A Perfect Storm Of Return To Office Stress

 A part cathartic rant, part emotional plee today about the state of the world, how employers care for the ‘wellbeing’ of their employees is really just cash-based (no surprises there, I’m afraid), and primarily how they should just let us all continue to work from home because things are bad enough already.

Let’s dig in, literally, and do stay for the bit where I say I care about you — because I really do.

It’s part of the reason why I write these things in the first place.

The Shadow of the Mushroom Tower

Many companies are requesting that their employee drones return to their company cattle pens at the office.

This necessarily brings forth the unfortunate prospect of not only decreasing work efficiency for the company, but also making employees extremely unhappy as they’ve generally had a more tolerable, lower stress, and generally better time of it as regards work¹ over the first two pandemic years².

With recent changes to the world, that frankly keep me awake at night in the same way that living under the shadow of the mushroom tower did in the late 1970s and early 1980s, the world is not in any way returning to the way it used to be anytime soon. Who needs it?

Bearing that in mind, now is not the right time at all for any company to start mandating its employees to return to an office — unless they’re absolutely physically required to be there for a specific purpose.

Not only do we have an ongoing pandemic to deal with, but we also have spiraling fuel costs, rampant price inflation, and most importantly a general feeling of looming existential dread.

All of these factors do not in any way motivate your standard employee to pay through the nose to commute needlessly to a stressful, middle manager monitored, forced social engagement situation of a Victorian-era office anymore.

Beep Beep, Beep Beep, Woah!

Commuting was bad enough pre-pandemic.

Employees were expected and duly carried out, the unpaid time consuming, and stressful process of struggling with either crowded and costly public transport or having the overhead of maintaining a working vehicle. Let alone the sitting in endless traffic jams trying to navigate their way to a city center office, and often had excessive parking costs to boot.

Looking backward, as it’s always better with a degree of hindsight, is it not ridiculous how the workforce en masse just accepted this?

If a company chooses to set up shop in the most expensive and difficult to reach city center location — why do employees have to shoulder the additional cost and difficulty of getting there?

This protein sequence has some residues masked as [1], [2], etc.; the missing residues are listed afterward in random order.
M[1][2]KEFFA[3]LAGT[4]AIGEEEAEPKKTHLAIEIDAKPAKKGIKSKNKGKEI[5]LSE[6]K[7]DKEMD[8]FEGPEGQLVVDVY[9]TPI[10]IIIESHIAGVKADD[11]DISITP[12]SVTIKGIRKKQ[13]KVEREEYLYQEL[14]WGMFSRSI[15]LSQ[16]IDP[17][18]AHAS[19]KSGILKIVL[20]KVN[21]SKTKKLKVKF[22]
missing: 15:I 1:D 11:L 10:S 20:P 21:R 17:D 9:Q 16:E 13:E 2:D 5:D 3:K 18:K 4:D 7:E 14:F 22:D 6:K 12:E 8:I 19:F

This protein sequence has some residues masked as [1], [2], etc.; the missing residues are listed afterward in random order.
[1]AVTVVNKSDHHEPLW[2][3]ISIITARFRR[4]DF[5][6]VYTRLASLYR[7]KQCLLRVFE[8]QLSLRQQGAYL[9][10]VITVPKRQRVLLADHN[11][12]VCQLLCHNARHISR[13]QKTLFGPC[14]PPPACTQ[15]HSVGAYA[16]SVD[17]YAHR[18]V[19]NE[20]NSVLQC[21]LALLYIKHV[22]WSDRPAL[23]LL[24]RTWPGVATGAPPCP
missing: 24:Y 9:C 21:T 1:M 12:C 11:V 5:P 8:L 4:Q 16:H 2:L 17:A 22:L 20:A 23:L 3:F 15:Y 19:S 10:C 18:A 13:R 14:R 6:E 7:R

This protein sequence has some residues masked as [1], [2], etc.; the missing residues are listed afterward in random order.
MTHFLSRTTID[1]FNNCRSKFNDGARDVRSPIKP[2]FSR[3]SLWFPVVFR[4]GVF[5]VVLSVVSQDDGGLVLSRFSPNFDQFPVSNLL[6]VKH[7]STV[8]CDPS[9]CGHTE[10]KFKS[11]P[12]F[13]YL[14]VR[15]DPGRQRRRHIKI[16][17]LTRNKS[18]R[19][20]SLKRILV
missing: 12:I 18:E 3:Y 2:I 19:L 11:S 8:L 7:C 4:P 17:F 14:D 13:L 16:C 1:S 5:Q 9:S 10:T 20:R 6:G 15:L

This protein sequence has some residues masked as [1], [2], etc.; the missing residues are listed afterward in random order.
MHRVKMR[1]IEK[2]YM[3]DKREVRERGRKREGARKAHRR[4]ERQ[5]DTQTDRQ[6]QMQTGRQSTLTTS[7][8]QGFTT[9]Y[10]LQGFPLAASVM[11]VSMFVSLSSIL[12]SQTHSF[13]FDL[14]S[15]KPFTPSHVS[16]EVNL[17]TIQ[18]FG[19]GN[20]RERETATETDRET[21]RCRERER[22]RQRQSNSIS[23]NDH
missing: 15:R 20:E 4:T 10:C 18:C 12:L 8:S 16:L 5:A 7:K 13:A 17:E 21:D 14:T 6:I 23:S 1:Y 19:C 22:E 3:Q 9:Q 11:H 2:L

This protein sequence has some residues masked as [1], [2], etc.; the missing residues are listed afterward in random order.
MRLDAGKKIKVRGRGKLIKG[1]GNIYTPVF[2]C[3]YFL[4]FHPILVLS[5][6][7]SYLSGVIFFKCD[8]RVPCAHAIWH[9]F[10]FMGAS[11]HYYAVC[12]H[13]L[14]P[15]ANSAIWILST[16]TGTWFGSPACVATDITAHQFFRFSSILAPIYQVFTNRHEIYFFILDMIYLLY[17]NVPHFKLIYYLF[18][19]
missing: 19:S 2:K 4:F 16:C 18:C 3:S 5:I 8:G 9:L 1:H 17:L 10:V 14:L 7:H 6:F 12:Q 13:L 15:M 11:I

Perhaps the whole concept of locating offices in central crowded locations, or indeed in greenfield out-of-town ‘can only get their by car’ campuses, should be properly addressed in the more modern world.

Why not locate a company on primary public transport routes, or inaccessible locations, or perhaps in a series of scattered and smaller offices more like meeting spaces.

The age of the central company office is seriously coming to an end — there’s just not a need to have so many people so crowded together in a perceived ‘prestige’ location anymore.

We could do without that cost, stress, and inconvenience.

Being progressive software engineers we’re actually very good at online things — messaging, video calls, software repositories, and git, and really don’t like things like forced social engagement, washing regularly, and having to wear ill-fitting and uncomfortable clothes in an attempt to look normal in an office.

Why not bring out the best in us?

Money Money Money

Yes, it’s still there, and it’s not going to go away anytime soon either.

Most people in the grand game of software engineering are falling well behind ‘market rates’ in terms of pay thanks to several years of either delayed wage increases (“you should be happy just to have a job”), or wage restrictions (“market conditions prevent the company from carrying out performance reviews right now — maybe next year”).

Now, some employers are asking us to travel, on our own dime, to company office locations once again. It’s not just that our wages have been eroded by years of neglect (that’s why we’re all switching jobs, have you not noticed?) but the ongoing astronomical rises in fuel costs are a double hammer blow for us right now.